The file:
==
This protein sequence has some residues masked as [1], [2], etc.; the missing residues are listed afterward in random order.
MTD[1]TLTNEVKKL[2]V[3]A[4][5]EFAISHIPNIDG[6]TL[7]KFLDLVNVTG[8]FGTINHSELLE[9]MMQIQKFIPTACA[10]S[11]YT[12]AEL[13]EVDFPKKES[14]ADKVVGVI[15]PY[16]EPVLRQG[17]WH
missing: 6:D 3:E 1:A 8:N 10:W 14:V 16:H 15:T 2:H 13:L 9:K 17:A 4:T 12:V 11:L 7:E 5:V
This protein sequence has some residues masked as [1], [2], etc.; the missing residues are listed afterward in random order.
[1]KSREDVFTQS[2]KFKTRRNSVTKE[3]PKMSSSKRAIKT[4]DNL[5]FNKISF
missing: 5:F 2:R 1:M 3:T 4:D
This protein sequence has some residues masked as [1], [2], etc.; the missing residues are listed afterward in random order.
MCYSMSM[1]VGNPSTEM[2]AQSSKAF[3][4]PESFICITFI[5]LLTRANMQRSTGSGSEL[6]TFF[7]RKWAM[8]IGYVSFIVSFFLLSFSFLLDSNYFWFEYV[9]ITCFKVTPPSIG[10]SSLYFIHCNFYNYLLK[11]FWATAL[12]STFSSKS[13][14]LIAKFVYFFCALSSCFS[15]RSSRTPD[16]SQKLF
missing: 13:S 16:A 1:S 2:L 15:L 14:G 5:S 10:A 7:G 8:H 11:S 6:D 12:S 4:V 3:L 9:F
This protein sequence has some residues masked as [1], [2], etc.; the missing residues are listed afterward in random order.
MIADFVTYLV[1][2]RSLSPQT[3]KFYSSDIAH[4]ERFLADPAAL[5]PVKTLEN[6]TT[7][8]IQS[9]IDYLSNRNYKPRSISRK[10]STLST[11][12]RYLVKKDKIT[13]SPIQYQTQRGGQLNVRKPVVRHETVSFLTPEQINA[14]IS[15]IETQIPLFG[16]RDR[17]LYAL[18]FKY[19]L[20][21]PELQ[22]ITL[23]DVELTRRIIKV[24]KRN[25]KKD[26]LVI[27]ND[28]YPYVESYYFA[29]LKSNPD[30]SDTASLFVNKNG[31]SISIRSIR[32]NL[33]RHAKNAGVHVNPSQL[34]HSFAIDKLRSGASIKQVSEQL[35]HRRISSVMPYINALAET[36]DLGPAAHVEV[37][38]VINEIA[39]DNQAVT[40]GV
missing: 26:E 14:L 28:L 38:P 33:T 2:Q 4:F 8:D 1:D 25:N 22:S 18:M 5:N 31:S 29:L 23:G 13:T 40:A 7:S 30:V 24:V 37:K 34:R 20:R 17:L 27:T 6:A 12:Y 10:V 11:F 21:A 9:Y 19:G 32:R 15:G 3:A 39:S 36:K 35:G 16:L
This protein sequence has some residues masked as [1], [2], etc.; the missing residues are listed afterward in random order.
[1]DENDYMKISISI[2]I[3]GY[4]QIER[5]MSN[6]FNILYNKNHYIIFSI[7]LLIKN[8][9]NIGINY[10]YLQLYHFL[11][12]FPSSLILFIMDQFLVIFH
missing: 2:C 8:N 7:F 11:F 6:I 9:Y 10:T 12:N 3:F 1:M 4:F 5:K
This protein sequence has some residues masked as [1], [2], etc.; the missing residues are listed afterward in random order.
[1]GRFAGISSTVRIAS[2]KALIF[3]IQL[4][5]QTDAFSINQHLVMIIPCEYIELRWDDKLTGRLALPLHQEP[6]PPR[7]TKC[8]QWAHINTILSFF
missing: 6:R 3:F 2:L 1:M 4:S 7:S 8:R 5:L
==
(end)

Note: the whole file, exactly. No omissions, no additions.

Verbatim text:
This protein sequence has some residues masked as [1], [2], etc.; the missing residues are listed afterward in random order.
MTD[1]TLTNEVKKL[2]V[3]A[4][5]EFAISHIPNIDG[6]TL[7]KFLDLVNVTG[8]FGTINHSELLE[9]MMQIQKFIPTACA[10]S[11]YT[12]AEL[13]EVDFPKKES[14]ADKVVGVI[15]PY[16]EPVLRQG[17]WH
missing: 6:D 3:E 1:A 8:N 10:W 14:V 16:H 15:T 2:H 13:L 9:K 17:A 4:T 12:V 11:L 7:E 5:V
This protein sequence has some residues masked as [1], [2], etc.; the missing residues are listed afterward in random order.
[1]KSREDVFTQS[2]KFKTRRNSVTKE[3]PKMSSSKRAIKT[4]DNL[5]FNKISF
missing: 5:F 2:R 1:M 3:T 4:D
This protein sequence has some residues masked as [1], [2], etc.; the missing residues are listed afterward in random order.
MCYSMSM[1]VGNPSTEM[2]AQSSKAF[3][4]PESFICITFI[5]LLTRANMQRSTGSGSEL[6]TFF[7]RKWAM[8]IGYVSFIVSFFLLSFSFLLDSNYFWFEYV[9]ITCFKVTPPSIG[10]SSLYFIHCNFYNYLLK[11]FWATAL[12]STFSSKS[13][14]LIAKFVYFFCALSSCFS[15]RSSRTPD[16]SQKLF
missing: 13:S 16:A 1:S 2:L 15:L 14:G 5:S 10:A 7:G 8:H 11:S 6:D 12:S 4:V 3:L 9:F
This protein sequence has some residues masked as [1], [2], etc.; the missing residues are listed afterward in random order.
MIADFVTYLV[1][2]RSLSPQT[3]KFYSSDIAH[4]ERFLADPAAL[5]PVKTLEN[6]TT[7][8]IQS[9]IDYLSNRNYKPRSISRK[10]STLST[11][12]RYLVKKDKIT[13]SPIQYQTQRGGQLNVRKPVVRHETVSFLTPEQINA[14]IS[15]IETQIPLFG[16]RDR[17]LYAL[18]FKY[19]L[20][21]PELQ[22]ITL[23]DVELTRRIIKV[24]KRN[25]KKD[26]LVI[27]ND[28]YPYVESYYFA[29]LKSNPD[30]SDTASLFVNKNG[31]SISIRSIR[32]NL[33]RHAKNAGVHVNPSQL[34]HSFAIDKLRSGASIKQVSEQL[35]HRRISSVMPYINALAET[36]DLGPAAHVEV[37][38]VINEIA[39]DNQAVT[40]GV
missing: 26:E 14:L 28:L 38:P 33:T 2:Q 4:F 8:D 1:D 25:N 22:S 18:M 5:N 31:S 29:L 23:G 13:T 40:A 7:S 30:V 24:V 37:K 34:R 20:R 17:L 27:T 6:A 12:Y 10:V 11:F 21:A 9:Y 19:G 32:R 15:G 3:A 39:S 36:K 35:G 16:L
This protein sequence has some residues masked as [1], [2], etc.; the missing residues are listed afterward in random order.
[1]DENDYMKISISI[2]I[3]GY[4]QIER[5]MSN[6]FNILYNKNHYIIFSI[7]LLIKN[8][9]NIGINY[10]YLQLYHFL[11][12]FPSSLILFIMDQFLVIFH
missing: 2:C 8:N 7:F 11:F 6:I 9:Y 10:T 12:N 3:F 1:M 4:F 5:K
This protein sequence has some residues masked as [1], [2], etc.; the missing residues are listed afterward in random order.
[1]GRFAGISSTVRIAS[2]KALIF[3]IQL[4][5]QTDAFSINQHLVMIIPCEYIELRWDDKLTGRLALPLHQEP[6]PPR[7]TKC[8]QWAHINTILSFF
missing: 6:R 3:F 2:L 1:M 4:S 7:S 8:R 5:L